Progarchives, the progressive rock ultimate discography
Progarchives, the progressive rock ultimate discography
Horslips - The Book Of Invasions - A Celtic Symphony CD (album) cover




Prog Folk

4.00 | 69 ratings

From, the ultimate progressive rock music website

Queen By-Tor
Special Collaborator
Honorary Collaborator
4 stars Awesome with a capitol A! (lame, yeah, I know)

With a now fairly large discography under their belt and only one album that was not overly well received, Horslips makes the march back into the studio and records this gem. The Book Of Invasions is a concept record based on Celtic folklore and is made up of 3 movements which are split into several shorter tracks. As with previous records the band maintains their Celtic rock sound, although on this album it's done in a much more accessible style. Fans of The Tain may be a little bit surprised with how 'commercial' the band sounds on this album, but after a couple of listens it's easy to see that the change in style was not a bad one.

The first half of the album (the First Movement) is constructed very much in the same manner that previous albums have been done in. Instrumental introductions and interludes connect the movement into one continuous song cycle from Daybreak to Dark and uses recurring themes in the Celtic instrumentation like the flute and mandolin to keep the entire movement as a cohesive piece while allowing movement and transition time between individual songs. Among the first side of the album are some of the band's best songs, including the frantic Trouble With A Capitol T which feature's one of the band's most infectious flute riffs along with some highly impressive drum parts. Sword Of Light is another impressive piece, showing that the band knows just as well to use keyboards as any major progressive act in their day. Book ended by the emotional and grandiose instrumentals this is a very impressive piece that can send shivers down your spine at many moments.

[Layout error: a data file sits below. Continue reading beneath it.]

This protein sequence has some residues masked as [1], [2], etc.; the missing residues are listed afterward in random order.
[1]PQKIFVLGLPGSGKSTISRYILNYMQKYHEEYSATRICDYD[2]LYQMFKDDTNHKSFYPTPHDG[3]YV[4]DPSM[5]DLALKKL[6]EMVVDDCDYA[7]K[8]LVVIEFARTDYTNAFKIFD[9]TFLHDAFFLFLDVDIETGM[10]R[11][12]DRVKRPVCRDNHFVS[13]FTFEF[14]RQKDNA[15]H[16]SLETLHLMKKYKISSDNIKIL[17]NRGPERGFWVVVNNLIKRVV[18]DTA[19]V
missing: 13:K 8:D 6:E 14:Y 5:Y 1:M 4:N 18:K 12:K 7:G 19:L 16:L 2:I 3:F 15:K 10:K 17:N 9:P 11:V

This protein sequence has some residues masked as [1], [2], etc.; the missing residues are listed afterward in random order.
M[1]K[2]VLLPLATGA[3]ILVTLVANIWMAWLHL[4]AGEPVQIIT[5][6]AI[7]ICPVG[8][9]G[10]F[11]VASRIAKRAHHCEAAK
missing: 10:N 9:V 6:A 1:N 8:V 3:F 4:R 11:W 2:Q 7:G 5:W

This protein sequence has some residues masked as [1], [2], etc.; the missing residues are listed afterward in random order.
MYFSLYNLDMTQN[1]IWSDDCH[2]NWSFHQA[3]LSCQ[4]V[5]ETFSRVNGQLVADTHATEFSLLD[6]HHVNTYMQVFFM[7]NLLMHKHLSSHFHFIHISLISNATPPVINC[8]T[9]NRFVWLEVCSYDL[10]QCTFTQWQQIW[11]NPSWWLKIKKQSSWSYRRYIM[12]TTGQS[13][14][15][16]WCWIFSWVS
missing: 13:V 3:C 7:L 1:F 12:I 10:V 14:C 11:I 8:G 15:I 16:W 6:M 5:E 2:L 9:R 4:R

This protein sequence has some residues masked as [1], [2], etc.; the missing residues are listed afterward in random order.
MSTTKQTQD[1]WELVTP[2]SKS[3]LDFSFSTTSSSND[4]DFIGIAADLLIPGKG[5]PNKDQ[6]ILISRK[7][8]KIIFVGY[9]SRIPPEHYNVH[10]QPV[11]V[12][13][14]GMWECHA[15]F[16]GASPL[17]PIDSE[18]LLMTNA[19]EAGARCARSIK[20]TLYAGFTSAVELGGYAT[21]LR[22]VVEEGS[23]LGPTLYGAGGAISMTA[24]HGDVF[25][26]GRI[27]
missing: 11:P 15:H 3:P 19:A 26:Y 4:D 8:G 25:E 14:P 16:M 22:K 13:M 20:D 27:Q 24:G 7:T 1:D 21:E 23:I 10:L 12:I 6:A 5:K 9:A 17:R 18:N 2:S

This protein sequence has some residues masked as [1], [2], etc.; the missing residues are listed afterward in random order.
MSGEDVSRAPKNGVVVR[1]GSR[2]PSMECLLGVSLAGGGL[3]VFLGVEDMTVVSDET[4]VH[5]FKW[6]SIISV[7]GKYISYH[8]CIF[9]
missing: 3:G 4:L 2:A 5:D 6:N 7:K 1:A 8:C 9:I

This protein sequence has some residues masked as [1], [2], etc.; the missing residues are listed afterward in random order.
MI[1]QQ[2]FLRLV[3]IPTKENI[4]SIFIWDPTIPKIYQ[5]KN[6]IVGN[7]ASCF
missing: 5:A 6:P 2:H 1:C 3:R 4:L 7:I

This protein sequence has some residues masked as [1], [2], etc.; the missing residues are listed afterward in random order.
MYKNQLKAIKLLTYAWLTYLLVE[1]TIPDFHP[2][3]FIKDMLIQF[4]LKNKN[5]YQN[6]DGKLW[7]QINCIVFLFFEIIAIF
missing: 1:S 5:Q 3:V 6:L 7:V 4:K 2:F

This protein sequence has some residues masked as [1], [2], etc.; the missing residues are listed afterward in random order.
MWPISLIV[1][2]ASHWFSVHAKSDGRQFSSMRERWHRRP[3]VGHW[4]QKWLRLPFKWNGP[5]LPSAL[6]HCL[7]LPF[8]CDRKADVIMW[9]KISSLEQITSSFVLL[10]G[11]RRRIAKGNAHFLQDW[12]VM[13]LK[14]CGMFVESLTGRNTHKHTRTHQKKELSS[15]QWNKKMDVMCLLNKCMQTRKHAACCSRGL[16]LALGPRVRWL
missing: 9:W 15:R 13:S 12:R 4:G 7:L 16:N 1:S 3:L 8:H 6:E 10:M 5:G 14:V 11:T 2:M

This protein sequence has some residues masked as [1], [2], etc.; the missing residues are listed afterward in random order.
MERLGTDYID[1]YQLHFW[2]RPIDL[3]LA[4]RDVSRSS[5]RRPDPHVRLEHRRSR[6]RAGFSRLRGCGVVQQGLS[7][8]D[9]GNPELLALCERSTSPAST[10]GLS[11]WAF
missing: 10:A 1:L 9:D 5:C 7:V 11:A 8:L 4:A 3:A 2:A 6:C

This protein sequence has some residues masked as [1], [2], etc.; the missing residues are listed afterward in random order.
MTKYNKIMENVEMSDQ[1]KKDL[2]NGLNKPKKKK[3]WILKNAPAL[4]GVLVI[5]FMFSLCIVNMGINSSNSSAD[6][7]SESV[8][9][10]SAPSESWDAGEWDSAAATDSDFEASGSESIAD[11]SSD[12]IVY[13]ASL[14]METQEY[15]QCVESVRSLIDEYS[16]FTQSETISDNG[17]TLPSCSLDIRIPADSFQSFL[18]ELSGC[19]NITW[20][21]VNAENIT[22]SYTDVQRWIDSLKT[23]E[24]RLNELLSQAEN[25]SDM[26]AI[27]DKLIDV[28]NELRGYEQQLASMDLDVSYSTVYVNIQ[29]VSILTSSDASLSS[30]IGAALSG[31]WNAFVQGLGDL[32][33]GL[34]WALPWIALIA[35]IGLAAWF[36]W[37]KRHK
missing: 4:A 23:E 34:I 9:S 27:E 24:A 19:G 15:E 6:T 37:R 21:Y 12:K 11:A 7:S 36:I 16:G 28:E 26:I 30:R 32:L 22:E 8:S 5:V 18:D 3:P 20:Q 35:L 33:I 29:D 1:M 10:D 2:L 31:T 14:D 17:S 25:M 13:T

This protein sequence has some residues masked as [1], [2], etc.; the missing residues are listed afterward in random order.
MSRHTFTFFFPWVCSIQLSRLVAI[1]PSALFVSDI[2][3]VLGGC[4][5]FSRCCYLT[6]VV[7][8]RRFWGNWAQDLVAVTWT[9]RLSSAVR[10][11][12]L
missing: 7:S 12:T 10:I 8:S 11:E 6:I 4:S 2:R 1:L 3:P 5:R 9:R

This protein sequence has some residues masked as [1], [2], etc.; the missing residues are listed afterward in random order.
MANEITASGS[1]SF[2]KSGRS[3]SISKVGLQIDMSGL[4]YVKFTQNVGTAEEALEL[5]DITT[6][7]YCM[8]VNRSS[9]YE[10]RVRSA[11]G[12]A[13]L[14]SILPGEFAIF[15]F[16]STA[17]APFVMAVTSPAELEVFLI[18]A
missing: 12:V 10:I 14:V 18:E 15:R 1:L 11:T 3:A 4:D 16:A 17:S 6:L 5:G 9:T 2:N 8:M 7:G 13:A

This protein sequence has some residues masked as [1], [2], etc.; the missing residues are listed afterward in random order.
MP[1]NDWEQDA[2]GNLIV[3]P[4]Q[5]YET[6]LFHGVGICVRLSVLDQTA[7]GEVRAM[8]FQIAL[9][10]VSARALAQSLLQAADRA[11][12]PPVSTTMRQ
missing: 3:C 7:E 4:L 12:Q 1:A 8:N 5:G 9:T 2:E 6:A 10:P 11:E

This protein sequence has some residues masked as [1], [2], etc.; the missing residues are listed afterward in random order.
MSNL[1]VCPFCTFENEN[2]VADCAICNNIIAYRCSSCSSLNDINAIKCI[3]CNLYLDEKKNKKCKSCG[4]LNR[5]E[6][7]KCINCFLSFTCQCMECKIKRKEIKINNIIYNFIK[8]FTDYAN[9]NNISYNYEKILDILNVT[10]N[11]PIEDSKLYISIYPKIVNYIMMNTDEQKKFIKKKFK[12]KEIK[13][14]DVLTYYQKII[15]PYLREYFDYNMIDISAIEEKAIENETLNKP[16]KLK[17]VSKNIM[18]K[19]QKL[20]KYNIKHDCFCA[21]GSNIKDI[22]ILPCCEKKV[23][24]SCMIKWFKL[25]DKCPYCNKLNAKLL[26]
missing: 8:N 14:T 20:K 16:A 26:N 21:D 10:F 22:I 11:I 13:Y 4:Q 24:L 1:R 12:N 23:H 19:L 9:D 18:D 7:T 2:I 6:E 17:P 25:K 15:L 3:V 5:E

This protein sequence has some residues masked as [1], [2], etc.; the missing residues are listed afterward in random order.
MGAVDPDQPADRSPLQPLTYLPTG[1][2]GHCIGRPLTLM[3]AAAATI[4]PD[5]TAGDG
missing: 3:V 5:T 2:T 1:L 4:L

The rest of the album is really a sign of things to come, a transition if you will. The Second Movement on the album shows the band becoming more of a combination of Thin Lizzy and Jethro Tull with songs like Warm Sweet Breath Of Love that features some great and memorable riffs, even if there is a little bit less Celtic instrumental breaks. Luckily, there will be in the next song, Fantasia - My Lagen Love which is probably where all the Celticness of the first song had been hiding. This instrumental is just purely great, and showcases what the band does best, much like The Silver Spear from The Tain. King Of Morning, Queen Of Day ends the second movement with a bang and combines the styles of the previous two songs well, creating a short, accessible tune with Celtic backings that will no doubt get stuck in your head.

The Third Movement is the shortest of the album, but one worth listening to even so. This is the conclusion to the album and also somewhat the most mellow thanks to the soothing Sideways To The Sun, which is probably the only slow point on the album. Luckily it finishes up with Ride To Hell which is a scorching rocker that ends things off nicely.

Overall an incredibly well put together album that is well worth getting for anyone who fancies themselves a sucker for Celtic rock. In direct comparison to The Tain it all depends on person preference as to which is a better album. This one has a few less subtleties, but it makes up for it by being well rounded and incredibly well though out. 4.5 stars for a fantastic record.

Queen By-Tor | 4/5 |


As a registered member (register here if not), you can post rating/reviews (& edit later), comments reviews and submit new albums.

You are not logged, please complete authentication before continuing (use forum credentials).

Forum user
Forum password

Share this HORSLIPS review

Social review comments () BETA

Review related links

Copyright Prog Archives, All rights reserved. | Legal Notice | Privacy Policy | Advertise | RSS + syndications

Other sites in the MAC network: — jazz music reviews and archives | — metal music reviews and archives